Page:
Paris Club agrees to cancel 80% of Iraqi debt
PARIS/BERLIN: The Paris Club of creditor nations agreed on Sunday to cancel 80 percent of the debt Iraq owes its members, ending a trans-Atlantic dispute and probably setting the framework for debt pardons from other creditors.
Paris Club President Jean-Pierre Jouyet told reporters in Paris that the deal, which will slash Baghdad’s debt to Club creditors to $7.8 billion from $38.9 billion, would be put into effect in three steps over the next four years.
The deal came shortly after Russia, in talks on the sidelines of a meeting of Group of 20 developed and emerging market countries in Berlin, agreed to forgive up to 80 percent of Iraq’s debt.
Other creditors who are not in the Paris Club, but could now follow its lead, include Saudi Arabia, Kuwait and Eastern European states. The Club’s members include most Western European states, Japan and Russia.
“The Paris Club creditors have just signed an agreement on restructuring Iraq’s debt,” Jouyet said after the negotiations. Jouyet also urged other creditors of Baghdad to follow suit.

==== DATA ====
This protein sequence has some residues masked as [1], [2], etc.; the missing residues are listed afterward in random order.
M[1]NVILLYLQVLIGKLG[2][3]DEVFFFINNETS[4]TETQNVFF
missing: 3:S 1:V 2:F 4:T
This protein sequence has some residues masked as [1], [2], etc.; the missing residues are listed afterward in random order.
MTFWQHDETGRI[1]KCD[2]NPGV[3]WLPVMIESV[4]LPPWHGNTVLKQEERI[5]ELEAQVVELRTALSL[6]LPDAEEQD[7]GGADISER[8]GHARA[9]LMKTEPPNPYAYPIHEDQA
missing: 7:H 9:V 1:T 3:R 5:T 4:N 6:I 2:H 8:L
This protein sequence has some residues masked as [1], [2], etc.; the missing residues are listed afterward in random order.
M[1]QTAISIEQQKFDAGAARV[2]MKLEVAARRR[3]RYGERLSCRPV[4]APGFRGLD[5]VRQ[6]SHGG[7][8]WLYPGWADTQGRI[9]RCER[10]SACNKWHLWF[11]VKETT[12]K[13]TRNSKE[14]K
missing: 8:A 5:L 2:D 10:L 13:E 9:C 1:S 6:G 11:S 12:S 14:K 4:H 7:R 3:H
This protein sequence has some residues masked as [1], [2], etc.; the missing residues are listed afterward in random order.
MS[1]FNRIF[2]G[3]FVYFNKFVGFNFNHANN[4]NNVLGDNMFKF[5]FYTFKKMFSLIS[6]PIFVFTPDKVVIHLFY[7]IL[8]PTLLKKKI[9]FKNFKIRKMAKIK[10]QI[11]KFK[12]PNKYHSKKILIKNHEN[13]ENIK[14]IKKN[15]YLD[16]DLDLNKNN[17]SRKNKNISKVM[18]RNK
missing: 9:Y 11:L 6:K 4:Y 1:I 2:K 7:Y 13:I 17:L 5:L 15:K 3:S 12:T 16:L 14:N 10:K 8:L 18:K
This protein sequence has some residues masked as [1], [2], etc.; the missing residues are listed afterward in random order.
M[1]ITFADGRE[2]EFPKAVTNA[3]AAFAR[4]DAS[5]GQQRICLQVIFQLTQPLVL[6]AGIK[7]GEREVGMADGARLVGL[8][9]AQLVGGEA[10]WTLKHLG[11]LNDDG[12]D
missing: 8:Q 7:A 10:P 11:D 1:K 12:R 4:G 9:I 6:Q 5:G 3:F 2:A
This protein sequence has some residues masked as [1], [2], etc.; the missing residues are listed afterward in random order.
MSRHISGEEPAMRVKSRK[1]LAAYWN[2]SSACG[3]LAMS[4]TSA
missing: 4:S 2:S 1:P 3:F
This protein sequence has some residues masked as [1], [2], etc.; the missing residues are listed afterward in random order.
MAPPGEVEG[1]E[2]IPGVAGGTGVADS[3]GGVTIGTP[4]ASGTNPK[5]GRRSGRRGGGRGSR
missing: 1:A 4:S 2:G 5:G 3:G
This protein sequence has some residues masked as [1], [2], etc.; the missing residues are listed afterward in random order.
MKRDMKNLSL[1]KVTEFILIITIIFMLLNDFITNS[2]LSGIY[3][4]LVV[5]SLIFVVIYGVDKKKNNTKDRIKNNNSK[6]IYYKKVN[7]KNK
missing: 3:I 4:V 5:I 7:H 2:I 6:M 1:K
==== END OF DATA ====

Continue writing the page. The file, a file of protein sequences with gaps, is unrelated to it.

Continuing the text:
He said the Paris Club would pardon 30 percent of Iraq’s debt to it immediately, an additional 30 percent in 2005 and the final 20 percent in 2008.
The final deal ended a dispute between the United States and France over how much of Iraq’s debts they should waive, and could serve as a benchmark for relief deals with other creditors such as Saudi Arabia, Kuwait and Eastern European states.
The United States had been pushing for a 90 percent to 95 percent reduction, but France had argued that, with the world’s second-largest oil reserves, Iraq should not be treated like impoverished African nations that lack such natural resources. agencies